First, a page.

(5.) Another use of Humiliation is, to fit us for the retaining and improving of grace, when we have received it. The proverb is," Lightly come, lightly go." If God should give the pardon of sin to the unhumbled, how soon would it be cast away? And how easily would such be hearkening to temptation, and returning to their vomit! The burnt child, we say, dreads the fire. When sin hath killed you once, and broken your hearts, you will think the worse of it while you live. And when a temptation comes, you will think of former smart. Is not this it that cost me so many your groans, and laid me in the dust, and had almost damned me? and shall I go to it again? Was I so hardly recovered by a miracle of mercy? And shall I run again into the misery that I was saved from? Had I not sorrow, and fear, and care enough, but I must go back again for more, and renew my trouble?' Thus the remembrance of your sorrows, will be a continual preservative to you. And a contrite spirit that is emptied of itself, and is taught the worth of Christ and mercy, will not only hold them fast, but will know how to use them, in thankfulness to God and benefit to himself.
(6.) Another use of Humiliation, is, to fit the soul for its approach to God himself, from whom it had revolted. As it beseems not any creature to approach the God of heaven, but in reverential humility, so it beseems not any sinner to approach him, but in contrite humility: who can come out of such wickedness and misery, and not bring along the sense of it on his heart? It beseemeth not a prodigal to meet his father as confidently and boldly, as if he had never departed from him; but to say, "Father, I have sinned against heaven
and before thee, and am no more worthy to be called thy son;" Luke xv. 18. It is not ingenuous for a guilty soul, or one that is snatched as a brand out of the fire, to look towards God with a brazen face, but with shame and sorrow to hang down the head, and smite upon the breast, and say, "O Lord be merciful to me a sinner." "For God resisteth the proud, but giveth grace to the humble;" 1 Pet. v. 5. James iv. 6. "Though the Lord be high, yet he hath regard unto the lowly but the proud he knoweth afar off;" Psal. cxxxviii. 6. "For thus saith the High and Holy One that inhabiteth eternity; whose name is Holy; and I dwell in the high and holy place; with him also that is of a contrite and humble spirit, to revive the spirit of the humble, and to revive the heart of the contrite ones;" Isa. lvii. 15. "To this man will I look, even to him that is poor, and of a contrite spirit, and that trembles at my word;" Isa. lxvi. 2. "The Lord is nigh to them that are of a broken heart, and saveth such as be of a contrite spirit ;" Psal. xxxiv. 18. "The sacrifices of God are a broken spirit; a broken and contrite heart, O God, thou wilt not despise ;" Psal. li. 17. There is no turning to God, unless we " loathe ourselves for all our abominations;" Ezek. xvi. 63.
The nearer we approach him, the more we must "abhor ourselves in dust and ashes;" Job xlii. 6. He will not embrace a sinner in his dung; but will first wash and cleanse him; Isa. i. 16. Conversion must make us humble, and as little children, that are teachable, and look not after great matters in the world, or else there is no entering the kingdom of God; Matt. xviii. 3, 4. And thus you see the uses and necessity of Humiliation.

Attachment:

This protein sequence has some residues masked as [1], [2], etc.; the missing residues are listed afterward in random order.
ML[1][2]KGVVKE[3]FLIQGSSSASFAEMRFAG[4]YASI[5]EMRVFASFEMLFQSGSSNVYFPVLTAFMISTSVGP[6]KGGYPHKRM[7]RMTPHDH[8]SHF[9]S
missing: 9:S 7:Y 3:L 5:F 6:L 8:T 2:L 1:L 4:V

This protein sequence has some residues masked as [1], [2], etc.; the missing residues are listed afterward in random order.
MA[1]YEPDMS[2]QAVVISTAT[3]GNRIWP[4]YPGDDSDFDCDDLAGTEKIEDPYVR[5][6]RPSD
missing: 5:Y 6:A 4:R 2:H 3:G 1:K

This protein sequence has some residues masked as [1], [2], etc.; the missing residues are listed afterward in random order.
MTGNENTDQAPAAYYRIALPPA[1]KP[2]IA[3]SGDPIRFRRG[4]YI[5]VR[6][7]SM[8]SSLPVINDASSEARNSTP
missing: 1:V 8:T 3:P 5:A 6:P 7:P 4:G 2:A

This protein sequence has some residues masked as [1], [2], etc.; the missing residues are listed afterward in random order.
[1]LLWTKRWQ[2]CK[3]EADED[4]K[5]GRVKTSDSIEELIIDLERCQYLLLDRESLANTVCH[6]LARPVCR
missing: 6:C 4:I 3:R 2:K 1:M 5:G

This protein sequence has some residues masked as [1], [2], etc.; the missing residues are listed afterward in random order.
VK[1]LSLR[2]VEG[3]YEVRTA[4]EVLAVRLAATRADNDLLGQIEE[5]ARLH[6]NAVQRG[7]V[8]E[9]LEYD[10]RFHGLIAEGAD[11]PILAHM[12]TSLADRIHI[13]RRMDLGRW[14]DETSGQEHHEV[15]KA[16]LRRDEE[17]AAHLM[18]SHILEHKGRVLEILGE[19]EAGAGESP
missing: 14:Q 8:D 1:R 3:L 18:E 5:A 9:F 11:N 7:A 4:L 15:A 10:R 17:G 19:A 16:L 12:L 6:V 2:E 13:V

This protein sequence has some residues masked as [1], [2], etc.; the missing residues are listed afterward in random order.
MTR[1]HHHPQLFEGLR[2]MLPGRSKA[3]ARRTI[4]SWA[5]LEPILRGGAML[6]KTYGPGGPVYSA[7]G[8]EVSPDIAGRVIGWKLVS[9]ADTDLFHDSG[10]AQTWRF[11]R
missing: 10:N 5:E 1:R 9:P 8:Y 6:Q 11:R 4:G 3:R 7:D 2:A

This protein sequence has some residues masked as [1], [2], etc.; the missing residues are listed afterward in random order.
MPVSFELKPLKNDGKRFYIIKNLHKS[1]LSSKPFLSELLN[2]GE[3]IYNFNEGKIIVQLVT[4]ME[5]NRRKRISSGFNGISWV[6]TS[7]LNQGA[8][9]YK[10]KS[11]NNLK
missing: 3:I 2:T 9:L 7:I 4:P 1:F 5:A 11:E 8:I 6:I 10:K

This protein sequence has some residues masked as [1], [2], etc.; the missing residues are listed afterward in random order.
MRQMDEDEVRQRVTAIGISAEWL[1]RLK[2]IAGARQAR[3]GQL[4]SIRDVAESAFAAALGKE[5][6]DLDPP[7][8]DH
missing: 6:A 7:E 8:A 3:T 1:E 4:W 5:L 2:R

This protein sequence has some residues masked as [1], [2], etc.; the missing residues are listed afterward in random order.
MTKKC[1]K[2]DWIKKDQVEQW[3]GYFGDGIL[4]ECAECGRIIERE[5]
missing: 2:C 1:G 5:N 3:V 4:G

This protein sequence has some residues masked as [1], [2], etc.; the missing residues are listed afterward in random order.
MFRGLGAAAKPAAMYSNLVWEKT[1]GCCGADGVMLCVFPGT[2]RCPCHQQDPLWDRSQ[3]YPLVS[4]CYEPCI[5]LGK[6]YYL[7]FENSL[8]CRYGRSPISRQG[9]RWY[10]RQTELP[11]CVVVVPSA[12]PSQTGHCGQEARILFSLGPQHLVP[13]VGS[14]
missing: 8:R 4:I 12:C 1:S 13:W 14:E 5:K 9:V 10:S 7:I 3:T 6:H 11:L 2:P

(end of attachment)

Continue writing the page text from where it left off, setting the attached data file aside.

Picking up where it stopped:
III. By what hath been already said, you may perceive what mistakes are carefully to be avoided, about your Humiliation, and with what caution it must be sought.
1. One error that you must take heed of, is, that you take not Humiliation for an indifferent thing, or for such an appurtenance of faith as may be spared: think not an unhumbled soul, while such, can be sanctified. Some carnal hearts conceive, that it is only more heinous sinners that must be contrite and brokenhearted; and that this is not necessary to them that have been brought up civilly or religiously from their youth. But it is as possible to be saved without faith, as without repentance, and that special humiliation
which I described to you before, it is part of your sanctification.
2. Another mistake to be carefully avoided, is, the placing of your Humiliation, either only, or principally, in the passionate part, or in the outward expression of those passions. I mean, either in pinching grief, and sorrow of heart, or else in tears. But you must remember that the life of it is, as was said before, in the judgment and the will. It is not the measure of passionate sorrow and anguish that will best shew the measure of your sincere humiliation; much less is it your tears or outward expressions. But it is your low esteem of yourselves, and contentedness to be vile in the eyes of others; and your displacency with yourselves, and willingness to mourn and weep for sin as much as God would have you, with the rest of the acts of the judgment and will before described.
Two great dangers are here before you to be avoided. First, some there be that have terrible pangs of sorrow, and are ready to tear their own hair, yea, to make away themselves, as Judas, in the horror of their consciences; and these may seem to have true humiliation, and yet have none. And some can weep abundantly at a sermon or in a prayer, or in mentioning their sin to others; and therefore think that they are truly humbled; and yet it may be nothing so. For if at the same time their hearts are in love with sin, or had rather keep it than let it go, or have not an habitual hatred to it, and a predominant, superlative love to God, their humiliation is no saving work. That which is in the passions and tears, may be even forced against your wills; and it signifieth scarce so much as a common grace, were you are not willing of it. Many an one can weep through a passionate, womanish, tender nature, and yet not only remain unhumbled, but be proud in a very high degree. How many such do we ordinarily see; especially women, that can weep more at a duty or conference, than some that are truly broken-hearted could do in all their lives; and yet be so far from being vile in their own eyes, and willing to be so in the eyes of others, that they will hate, and reproach, and rail at those that charge them with the faults which they seemed to lament; or at least that charge them with disgraceful sins; and they will excuse and mince their sins, and make a small matter of them, and love none so well as those that